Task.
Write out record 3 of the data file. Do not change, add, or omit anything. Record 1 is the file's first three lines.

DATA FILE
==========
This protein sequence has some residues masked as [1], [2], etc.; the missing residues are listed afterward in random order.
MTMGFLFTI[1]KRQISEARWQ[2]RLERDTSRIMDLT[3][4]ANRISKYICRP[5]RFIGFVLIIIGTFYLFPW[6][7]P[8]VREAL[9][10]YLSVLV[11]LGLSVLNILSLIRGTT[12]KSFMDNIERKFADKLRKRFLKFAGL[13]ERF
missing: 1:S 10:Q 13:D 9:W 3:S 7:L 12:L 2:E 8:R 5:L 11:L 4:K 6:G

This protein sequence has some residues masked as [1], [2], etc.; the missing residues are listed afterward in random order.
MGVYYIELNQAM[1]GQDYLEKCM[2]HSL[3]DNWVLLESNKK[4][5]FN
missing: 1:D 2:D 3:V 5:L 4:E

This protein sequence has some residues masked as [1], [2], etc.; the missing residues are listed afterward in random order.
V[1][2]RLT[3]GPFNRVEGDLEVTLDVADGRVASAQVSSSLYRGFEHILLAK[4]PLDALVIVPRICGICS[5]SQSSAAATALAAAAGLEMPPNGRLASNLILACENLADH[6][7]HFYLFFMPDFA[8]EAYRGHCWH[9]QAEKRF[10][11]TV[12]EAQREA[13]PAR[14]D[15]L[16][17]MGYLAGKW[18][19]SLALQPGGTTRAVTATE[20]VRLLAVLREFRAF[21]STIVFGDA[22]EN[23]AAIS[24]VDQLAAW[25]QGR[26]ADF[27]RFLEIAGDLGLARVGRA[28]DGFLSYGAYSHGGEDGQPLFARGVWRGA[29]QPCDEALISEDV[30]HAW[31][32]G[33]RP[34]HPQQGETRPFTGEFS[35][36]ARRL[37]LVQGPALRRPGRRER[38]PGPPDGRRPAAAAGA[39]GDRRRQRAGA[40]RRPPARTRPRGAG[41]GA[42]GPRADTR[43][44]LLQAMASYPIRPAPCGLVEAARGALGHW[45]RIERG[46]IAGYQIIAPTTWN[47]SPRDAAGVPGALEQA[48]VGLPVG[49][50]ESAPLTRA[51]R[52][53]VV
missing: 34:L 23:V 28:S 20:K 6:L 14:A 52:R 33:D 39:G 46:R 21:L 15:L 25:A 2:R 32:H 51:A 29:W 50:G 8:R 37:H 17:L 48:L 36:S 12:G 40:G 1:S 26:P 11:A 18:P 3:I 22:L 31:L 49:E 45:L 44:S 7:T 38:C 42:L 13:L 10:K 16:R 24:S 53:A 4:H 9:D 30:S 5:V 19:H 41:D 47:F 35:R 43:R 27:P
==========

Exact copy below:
This protein sequence has some residues masked as [1], [2], etc.; the missing residues are listed afterward in random order.
V[1][2]RLT[3]GPFNRVEGDLEVTLDVADGRVASAQVSSSLYRGFEHILLAK[4]PLDALVIVPRICGICS[5]SQSSAAATALAAAAGLEMPPNGRLASNLILACENLADH[6][7]HFYLFFMPDFA[8]EAYRGHCWH[9]QAEKRF[10][11]TV[12]EAQREA[13]PAR[14]D[15]L[16][17]MGYLAGKW[18][19]SLALQPGGTTRAVTATE[20]VRLLAVLREFRAF[21]STIVFGDA[22]EN[23]AAIS[24]VDQLAAW[25]QGR[26]ADF[27]RFLEIAGDLGLARVGRA[28]DGFLSYGAYSHGGEDGQPLFARGVWRGA[29]QPCDEALISEDV[30]HAW[31][32]G[33]RP[34]HPQQGETRPFTGEFS[35][36]ARRL[37]LVQGPALRRPGRRER[38]PGPPDGRRPAAAAGA[39]GDRRRQRAGA[40]RRPPARTRPRGAG[41]GA[42]GPRADTR[43][44]LLQAMASYPIRPAPCGLVEAARGALGHW[45]RIERG[46]IAGYQIIAPTTWN[47]SPRDAAGVPGALEQA[48]VGLPVG[49][50]ESAPLTRA[51]R[52][53]VV
missing: 34:L 23:V 28:S 20:K 6:L 14:A 52:R 33:D 39:G 46:R 21:L 15:L 25:A 2:R 32:H 51:A 29:W 50:G 8:R 37:H 17:L 48:L 36:S 12:G 40:G 1:S 26:P 11:A 18:P 3:I 22:L 31:L 49:E 45:L 44:S 7:T 38:C 42:L 13:L 10:K 16:R 24:S 53:A 4:H 9:D 30:S 5:V 19:H 41:D 47:F 35:R 43:R 27:P